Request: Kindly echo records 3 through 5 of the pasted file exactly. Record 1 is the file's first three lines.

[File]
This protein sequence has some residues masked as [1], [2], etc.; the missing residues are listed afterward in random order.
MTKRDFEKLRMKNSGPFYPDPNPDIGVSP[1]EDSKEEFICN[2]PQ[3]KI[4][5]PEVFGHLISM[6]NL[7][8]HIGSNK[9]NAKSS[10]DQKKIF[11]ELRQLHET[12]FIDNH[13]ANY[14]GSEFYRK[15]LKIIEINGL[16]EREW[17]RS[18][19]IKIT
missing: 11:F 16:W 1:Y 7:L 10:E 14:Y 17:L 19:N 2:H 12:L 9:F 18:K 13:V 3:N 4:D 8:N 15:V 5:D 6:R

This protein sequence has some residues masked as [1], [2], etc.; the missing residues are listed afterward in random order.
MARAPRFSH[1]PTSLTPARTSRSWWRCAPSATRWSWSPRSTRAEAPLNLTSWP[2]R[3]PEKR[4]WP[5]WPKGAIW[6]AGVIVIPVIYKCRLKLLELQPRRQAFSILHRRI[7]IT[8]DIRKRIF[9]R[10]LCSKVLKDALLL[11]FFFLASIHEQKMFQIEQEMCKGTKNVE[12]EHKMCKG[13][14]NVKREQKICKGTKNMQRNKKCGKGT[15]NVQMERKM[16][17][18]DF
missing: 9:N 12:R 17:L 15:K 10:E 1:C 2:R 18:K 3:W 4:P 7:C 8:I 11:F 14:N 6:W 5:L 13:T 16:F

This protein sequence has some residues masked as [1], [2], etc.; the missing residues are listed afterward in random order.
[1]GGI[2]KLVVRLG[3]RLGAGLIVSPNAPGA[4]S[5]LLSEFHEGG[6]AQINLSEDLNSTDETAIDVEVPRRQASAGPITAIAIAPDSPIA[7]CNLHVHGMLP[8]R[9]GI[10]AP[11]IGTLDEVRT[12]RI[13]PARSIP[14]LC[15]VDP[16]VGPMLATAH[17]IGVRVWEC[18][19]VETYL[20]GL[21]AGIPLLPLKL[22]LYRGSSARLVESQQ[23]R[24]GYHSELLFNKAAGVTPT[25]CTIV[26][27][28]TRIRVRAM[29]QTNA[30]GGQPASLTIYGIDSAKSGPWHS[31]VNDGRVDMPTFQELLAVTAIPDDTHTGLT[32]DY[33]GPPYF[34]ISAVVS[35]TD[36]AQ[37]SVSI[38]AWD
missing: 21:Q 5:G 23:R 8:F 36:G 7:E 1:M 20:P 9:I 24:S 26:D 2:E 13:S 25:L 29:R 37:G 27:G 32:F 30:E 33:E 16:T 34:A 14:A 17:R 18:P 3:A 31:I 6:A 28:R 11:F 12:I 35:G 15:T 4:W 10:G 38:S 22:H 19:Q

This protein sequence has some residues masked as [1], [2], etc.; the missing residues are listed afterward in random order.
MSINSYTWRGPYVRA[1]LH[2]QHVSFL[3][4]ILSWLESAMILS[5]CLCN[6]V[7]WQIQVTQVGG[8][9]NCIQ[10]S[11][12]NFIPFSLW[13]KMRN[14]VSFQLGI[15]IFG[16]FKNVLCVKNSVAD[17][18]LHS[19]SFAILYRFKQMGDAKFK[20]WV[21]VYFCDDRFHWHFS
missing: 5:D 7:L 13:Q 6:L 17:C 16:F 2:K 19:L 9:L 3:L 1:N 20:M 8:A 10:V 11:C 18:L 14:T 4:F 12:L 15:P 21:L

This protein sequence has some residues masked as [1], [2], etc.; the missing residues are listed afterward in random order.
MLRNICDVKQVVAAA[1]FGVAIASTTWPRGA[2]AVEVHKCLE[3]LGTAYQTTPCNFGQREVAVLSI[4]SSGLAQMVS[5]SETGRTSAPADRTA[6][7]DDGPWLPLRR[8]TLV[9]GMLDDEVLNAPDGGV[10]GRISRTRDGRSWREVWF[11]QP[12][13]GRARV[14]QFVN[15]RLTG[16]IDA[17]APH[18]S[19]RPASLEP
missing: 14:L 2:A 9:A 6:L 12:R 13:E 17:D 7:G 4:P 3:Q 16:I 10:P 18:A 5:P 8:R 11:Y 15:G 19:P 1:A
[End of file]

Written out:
This protein sequence has some residues masked as [1], [2], etc.; the missing residues are listed afterward in random order.
[1]GGI[2]KLVVRLG[3]RLGAGLIVSPNAPGA[4]S[5]LLSEFHEGG[6]AQINLSEDLNSTDETAIDVEVPRRQASAGPITAIAIAPDSPIA[7]CNLHVHGMLP[8]R[9]GI[10]AP[11]IGTLDEVRT[12]RI[13]PARSIP[14]LC[15]VDP[16]VGPMLATAH[17]IGVRVWEC[18][19]VETYL[20]GL[21]AGIPLLPLKL[22]LYRGSSARLVESQQ[23]R[24]GYHSELLFNKAAGVTPT[25]CTIV[26][27][28]TRIRVRAM[29]QTNA[30]GGQPASLTIYGIDSAKSGPWHS[31]VNDGRVDMPTFQELLAVTAIPDDTHTGLT[32]DY[33]GPPYF[34]ISAVVS[35]TD[36]AQ[37]SVSI[38]AWD
missing: 21:Q 5:G 23:R 8:F 36:G 7:E 1:M 20:P 9:I 24:S 26:D 2:E 13:S 25:L 29:R 37:G 27:G 32:F 30:E 33:E 16:T 34:A 14:A 17:R 18:P 3:A 31:I 6:A 28:R 11:F 12:I 35:G 15:T 4:W 10:G 38:S 22:H 19:Q

This protein sequence has some residues masked as [1], [2], etc.; the missing residues are listed afterward in random order.
MSINSYTWRGPYVRA[1]LH[2]QHVSFL[3][4]ILSWLESAMILS[5]CLCN[6]V[7]WQIQVTQVGG[8][9]NCIQ[10]S[11][12]NFIPFSLW[13]KMRN[14]VSFQLGI[15]IFG[16]FKNVLCVKNSVAD[17][18]LHS[19]SFAILYRFKQMGDAKFK[20]WV[21]VYFCDDRFHWHFS
missing: 5:D 7:L 13:Q 6:L 17:C 16:F 2:K 19:L 9:L 3:L 1:N 20:M 8:A 10:V 11:C 18:L 14:T 4:F 12:L 15:P 21:L

This protein sequence has some residues masked as [1], [2], etc.; the missing residues are listed afterward in random order.
MLRNICDVKQVVAAA[1]FGVAIASTTWPRGA[2]AVEVHKCLE[3]LGTAYQTTPCNFGQREVAVLSI[4]SSGLAQMVS[5]SETGRTSAPADRTA[6][7]DDGPWLPLRR[8]TLV[9]GMLDDEVLNAPDGGV[10]GRISRTRDGRSWREVWF[11]QP[12][13]GRARV[14]QFVN[15]RLTG[16]IDA[17]APH[18]S[19]RPASLEP
missing: 14:L 2:A 9:A 6:L 12:R 13:E 17:D 7:G 4:P 3:Q 16:I 10:P 18:A 5:P 8:R 11:Y 15:G 19:P 1:A